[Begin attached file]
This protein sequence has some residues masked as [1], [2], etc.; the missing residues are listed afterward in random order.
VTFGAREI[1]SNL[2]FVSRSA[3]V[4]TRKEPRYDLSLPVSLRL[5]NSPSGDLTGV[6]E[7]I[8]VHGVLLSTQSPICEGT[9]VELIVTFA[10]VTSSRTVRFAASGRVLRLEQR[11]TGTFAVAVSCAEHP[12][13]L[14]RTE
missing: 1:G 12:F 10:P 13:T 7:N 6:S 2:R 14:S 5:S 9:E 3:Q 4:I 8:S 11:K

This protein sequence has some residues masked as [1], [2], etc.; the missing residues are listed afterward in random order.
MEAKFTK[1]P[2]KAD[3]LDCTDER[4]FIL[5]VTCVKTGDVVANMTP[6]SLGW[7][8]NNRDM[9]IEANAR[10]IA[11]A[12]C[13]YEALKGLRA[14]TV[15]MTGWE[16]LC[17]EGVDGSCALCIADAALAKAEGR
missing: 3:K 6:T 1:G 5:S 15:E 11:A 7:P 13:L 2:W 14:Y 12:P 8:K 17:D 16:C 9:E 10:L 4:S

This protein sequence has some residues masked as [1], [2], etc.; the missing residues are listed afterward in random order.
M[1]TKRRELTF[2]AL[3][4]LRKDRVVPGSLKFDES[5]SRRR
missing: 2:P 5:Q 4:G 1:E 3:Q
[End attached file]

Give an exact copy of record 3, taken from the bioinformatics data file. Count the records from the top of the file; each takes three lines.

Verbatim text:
This protein sequence has some residues masked as [1], [2], etc.; the missing residues are listed afterward in random order.
M[1]TKRRELTF[2]AL[3][4]LRKDRVVPGSLKFDES[5]SRRR
missing: 2:P 5:Q 4:G 1:E 3:Q